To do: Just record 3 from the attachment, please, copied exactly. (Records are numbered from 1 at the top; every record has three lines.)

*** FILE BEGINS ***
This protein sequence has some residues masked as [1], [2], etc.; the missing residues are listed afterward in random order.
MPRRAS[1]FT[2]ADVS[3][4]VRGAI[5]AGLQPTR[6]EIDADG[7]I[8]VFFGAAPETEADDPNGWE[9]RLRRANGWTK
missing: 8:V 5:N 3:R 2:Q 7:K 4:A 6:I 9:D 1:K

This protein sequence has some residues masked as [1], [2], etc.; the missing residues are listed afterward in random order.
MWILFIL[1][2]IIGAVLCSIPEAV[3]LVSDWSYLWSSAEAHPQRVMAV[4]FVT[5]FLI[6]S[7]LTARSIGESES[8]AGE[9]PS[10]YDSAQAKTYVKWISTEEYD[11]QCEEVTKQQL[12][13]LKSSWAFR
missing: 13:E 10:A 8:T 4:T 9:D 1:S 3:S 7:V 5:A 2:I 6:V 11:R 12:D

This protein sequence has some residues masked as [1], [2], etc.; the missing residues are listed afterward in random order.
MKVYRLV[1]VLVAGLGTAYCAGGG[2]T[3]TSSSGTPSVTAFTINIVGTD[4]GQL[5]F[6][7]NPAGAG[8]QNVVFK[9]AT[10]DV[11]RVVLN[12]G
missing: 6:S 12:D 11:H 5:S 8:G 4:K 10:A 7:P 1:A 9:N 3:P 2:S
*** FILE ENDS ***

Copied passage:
This protein sequence has some residues masked as [1], [2], etc.; the missing residues are listed afterward in random order.
MKVYRLV[1]VLVAGLGTAYCAGGG[2]T[3]TSSSGTPSVTAFTINIVGTD[4]GQL[5]F[6][7]NPAGAG[8]QNVVFK[9]AT[10]DV[11]RVVLN[12]G
missing: 6:S 12:D 11:H 5:S 8:G 4:K 10:A 7:P 1:A 9:N 3:P 2:S